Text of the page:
Building Your Equine Business: Multiple Instructors

Having more than one instructor at your horse farm can mean higher income, and bigger headaches if not handled correctly.
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Having more than one instructor at your horse farm can mean higher income, and bigger headaches if not handled correctly.

Having more than one instructor at your horse farm can mean higher income, and bigger headaches if not handled correctly.

Busy barns might need multiple instructors to handle the volume of riders asking for lessons. Using more than one trainer can also provide discipline-specific lessons at a variety of skill levels. There are several logistics to consider when hiring multiple instructors or when allowing outside trainers to use your facility for client lessons.

“I carry a liability package for my arena and for riders to ride there, but instructors need to carry their own liability insurance,” said Cathy Ellis, who runs Peaceful Paradise Farm in Argyle, New York. All riders haul in to Ellis’ farm, which does not offer boarding. 

Boarding stables or barns with instructors on staff have more of a balancing act when it comes to scheduling riding lessons as well as having arena time for boarders.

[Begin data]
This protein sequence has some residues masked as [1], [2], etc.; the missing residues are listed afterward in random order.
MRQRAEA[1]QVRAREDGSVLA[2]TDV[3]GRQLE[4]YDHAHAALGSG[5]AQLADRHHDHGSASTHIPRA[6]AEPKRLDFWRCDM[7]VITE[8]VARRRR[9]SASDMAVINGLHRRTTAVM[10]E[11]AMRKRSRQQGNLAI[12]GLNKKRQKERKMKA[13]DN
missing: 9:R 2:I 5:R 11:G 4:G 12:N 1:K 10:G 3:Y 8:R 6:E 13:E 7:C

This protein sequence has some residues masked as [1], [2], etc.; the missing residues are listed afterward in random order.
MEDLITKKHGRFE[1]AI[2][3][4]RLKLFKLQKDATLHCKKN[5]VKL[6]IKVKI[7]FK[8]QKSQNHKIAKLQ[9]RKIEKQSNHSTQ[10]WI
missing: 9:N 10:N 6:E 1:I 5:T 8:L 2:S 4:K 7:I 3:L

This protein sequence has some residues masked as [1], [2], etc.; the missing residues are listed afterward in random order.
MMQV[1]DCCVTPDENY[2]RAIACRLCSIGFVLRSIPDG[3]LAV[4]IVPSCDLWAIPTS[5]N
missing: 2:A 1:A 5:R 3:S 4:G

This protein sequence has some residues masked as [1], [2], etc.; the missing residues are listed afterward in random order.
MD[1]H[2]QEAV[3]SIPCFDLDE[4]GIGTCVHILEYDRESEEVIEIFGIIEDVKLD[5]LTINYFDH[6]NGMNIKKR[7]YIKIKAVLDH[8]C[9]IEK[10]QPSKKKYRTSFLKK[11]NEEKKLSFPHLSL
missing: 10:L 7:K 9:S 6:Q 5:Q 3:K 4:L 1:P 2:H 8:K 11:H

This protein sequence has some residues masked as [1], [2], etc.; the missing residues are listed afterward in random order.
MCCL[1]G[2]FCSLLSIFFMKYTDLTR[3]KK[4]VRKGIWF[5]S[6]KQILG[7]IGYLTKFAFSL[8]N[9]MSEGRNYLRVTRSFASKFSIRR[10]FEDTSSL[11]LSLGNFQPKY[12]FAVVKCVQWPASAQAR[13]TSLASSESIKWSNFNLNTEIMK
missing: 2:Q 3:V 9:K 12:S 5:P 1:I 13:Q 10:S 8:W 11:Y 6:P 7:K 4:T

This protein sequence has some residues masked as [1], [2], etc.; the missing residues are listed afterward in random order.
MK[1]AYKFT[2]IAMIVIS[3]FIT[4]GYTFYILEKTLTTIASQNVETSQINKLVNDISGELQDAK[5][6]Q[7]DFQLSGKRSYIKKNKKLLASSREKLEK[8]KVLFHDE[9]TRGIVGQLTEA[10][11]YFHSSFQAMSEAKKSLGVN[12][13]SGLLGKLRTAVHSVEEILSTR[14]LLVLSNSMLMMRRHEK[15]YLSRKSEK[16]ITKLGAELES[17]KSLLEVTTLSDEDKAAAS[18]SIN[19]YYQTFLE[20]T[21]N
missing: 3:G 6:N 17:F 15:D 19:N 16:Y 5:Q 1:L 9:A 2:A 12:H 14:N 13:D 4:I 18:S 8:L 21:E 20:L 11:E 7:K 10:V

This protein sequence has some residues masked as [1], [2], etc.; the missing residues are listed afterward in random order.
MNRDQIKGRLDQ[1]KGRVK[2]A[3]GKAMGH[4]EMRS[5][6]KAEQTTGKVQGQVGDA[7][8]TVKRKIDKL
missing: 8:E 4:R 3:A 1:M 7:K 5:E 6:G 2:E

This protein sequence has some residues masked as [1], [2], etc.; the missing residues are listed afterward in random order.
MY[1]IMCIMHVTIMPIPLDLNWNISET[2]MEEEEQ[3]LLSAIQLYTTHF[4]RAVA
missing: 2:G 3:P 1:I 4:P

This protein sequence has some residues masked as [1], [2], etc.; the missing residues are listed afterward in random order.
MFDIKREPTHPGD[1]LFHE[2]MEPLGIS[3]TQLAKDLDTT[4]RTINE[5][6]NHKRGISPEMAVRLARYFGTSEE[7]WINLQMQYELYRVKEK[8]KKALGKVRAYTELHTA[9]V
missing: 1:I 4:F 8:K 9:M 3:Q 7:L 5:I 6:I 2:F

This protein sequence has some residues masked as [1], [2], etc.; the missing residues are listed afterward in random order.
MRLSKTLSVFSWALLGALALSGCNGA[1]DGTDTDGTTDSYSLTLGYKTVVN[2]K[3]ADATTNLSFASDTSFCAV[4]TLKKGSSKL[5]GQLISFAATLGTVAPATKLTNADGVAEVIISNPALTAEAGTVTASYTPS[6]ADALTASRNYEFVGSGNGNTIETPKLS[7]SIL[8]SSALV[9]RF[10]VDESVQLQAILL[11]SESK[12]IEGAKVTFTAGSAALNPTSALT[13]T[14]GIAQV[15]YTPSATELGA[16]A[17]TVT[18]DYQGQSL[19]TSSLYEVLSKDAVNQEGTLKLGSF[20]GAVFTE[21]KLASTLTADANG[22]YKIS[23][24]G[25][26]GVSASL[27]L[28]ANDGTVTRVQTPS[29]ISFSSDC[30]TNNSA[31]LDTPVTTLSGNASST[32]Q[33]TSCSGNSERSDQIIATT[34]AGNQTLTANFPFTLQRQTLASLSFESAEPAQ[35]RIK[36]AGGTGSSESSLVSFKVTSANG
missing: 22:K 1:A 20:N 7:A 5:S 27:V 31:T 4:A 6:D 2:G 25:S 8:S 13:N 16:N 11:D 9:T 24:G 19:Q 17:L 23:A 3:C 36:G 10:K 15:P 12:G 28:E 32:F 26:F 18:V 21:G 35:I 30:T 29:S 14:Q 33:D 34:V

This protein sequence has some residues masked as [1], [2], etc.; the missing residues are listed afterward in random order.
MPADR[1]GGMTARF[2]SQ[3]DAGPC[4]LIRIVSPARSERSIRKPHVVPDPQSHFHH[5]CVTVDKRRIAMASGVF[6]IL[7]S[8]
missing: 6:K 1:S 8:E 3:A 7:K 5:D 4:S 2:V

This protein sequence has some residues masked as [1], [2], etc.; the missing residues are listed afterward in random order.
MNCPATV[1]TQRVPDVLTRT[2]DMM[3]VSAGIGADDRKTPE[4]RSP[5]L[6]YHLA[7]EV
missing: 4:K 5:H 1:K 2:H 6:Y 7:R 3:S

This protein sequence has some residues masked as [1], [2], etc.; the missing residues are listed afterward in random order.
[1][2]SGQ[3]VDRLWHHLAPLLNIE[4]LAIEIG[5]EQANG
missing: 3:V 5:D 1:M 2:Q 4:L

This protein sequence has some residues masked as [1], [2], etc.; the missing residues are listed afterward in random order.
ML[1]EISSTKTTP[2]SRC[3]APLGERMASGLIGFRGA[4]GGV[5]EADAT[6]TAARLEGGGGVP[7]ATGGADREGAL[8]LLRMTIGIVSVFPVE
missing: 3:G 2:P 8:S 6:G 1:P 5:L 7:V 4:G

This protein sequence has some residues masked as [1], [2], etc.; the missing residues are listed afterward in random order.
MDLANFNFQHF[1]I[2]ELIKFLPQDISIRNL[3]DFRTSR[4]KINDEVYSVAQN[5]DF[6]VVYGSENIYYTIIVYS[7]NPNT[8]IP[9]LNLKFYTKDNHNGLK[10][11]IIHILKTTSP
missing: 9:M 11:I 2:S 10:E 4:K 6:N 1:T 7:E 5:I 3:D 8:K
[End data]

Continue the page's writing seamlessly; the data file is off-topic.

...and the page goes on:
Creating a lesson schedule is one way to keep things simple. Reserving time on specific days or at specific times and sticking to those timeframes enables other facility users to plan around established lesson times. Think about when the facilities are the busiest for boarders, and think about how to make the most use of the facilities without inconveniencing large groups of customers—boarders or lesson takers.

Keeping track of schedules can be challenging. Try these tips for communicating when the ring is open for riding or closed for instructor use:

  • Post a schedule in a visible location within the barn.
  • Create a communication group either via text messaging, FaceBook or another platform to provide updates on schedules and changes.
  • Establish clear guidelines and expectations for outside trainers using the facility.

Even the most well-thought-out plans can go awry. An instructor can get sick, a horse can get injured or the weather can force a cancellation. Have a backup plan for announcing a schedule change. Also, if you employ the instructor, decide if you or the teacher will contact the rider taking the lesson. 

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